4. Parallel three-dimensional magnetotelluric inversion using adaptive finite-element method. Part I: theory and synthetic study

    Science.gov (United States)

    Grayver, Alexander V.

    2015-07-01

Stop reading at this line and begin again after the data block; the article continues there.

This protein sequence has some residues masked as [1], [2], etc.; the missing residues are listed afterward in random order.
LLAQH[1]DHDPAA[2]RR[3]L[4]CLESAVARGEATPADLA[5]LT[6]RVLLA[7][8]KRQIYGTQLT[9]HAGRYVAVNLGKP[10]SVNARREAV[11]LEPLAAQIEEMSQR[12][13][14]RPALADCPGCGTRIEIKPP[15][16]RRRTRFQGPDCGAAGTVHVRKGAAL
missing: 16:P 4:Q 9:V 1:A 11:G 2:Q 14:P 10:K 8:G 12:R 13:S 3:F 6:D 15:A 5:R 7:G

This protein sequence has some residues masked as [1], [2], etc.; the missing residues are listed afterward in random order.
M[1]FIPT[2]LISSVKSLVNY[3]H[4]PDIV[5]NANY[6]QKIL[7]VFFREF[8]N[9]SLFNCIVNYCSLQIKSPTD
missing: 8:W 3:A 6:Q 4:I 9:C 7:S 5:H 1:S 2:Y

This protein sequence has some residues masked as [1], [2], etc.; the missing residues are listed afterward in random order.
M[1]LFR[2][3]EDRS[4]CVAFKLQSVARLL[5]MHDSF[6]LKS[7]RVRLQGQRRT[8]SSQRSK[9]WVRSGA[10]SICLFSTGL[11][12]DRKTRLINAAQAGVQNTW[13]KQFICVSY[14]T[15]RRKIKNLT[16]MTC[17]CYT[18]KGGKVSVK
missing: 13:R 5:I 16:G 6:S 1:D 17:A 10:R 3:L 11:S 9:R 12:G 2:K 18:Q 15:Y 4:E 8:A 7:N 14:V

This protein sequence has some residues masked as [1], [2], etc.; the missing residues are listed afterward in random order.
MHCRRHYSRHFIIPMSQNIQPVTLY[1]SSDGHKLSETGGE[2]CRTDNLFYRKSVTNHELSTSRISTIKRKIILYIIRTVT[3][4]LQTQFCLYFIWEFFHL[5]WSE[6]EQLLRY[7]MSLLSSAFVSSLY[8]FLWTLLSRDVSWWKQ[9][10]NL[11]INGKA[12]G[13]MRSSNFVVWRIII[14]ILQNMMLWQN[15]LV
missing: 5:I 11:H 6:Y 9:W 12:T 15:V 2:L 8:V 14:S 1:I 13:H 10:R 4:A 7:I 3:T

This paper presents a distributed magnetotelluric inversion scheme based on adaptive finite-element method (FEM). The key novel aspect of the introduced algorithm is the use of automatic mesh refinement techniques for both forward and inverse modelling. These techniques alleviate tedious and subjective procedure of choosing a suitable model parametrization. To avoid overparametrization, meshes for forward and inverse problems were decoupled. For calculation of accurate electromagnetic (EM) responses, automatic mesh refinement algorithm based on a goal-oriented error estimator has been adopted. For further efficiency gain, EM fields for each frequency were calculated using independent meshes in order to account for substantially different spatial behaviour of the fields over a wide range of frequencies. An automatic approach for efficient initial mesh design in inverse problems based on linearized model resolution matrix was developed. To make this algorithm suitable for large-scale problems, it was proposed to use a low-rank approximation of the linearized model resolution matrix. In order to fill a gap between initial and true model complexities and resolve emerging 3-D structures better, an algorithm for adaptive inverse mesh refinement was derived. Within this algorithm, spatial variations of the imaged parameter are calculated and mesh is refined in the neighborhoods of points with the largest variations. A series of numerical tests were performed to demonstrate the utility of the presented algorithms. Adaptive mesh refinement based on the model resolution estimates provides an efficient tool to derive initial meshes which account for arbitrary survey layouts, data types, frequency content and measurement uncertainties. Furthermore, the algorithm is capable to deliver meshes suitable to resolve features on multiple scales while keeping number of unknowns low. However, such meshes exhibit dependency on an initial model guess. Additionally, it is demonstrated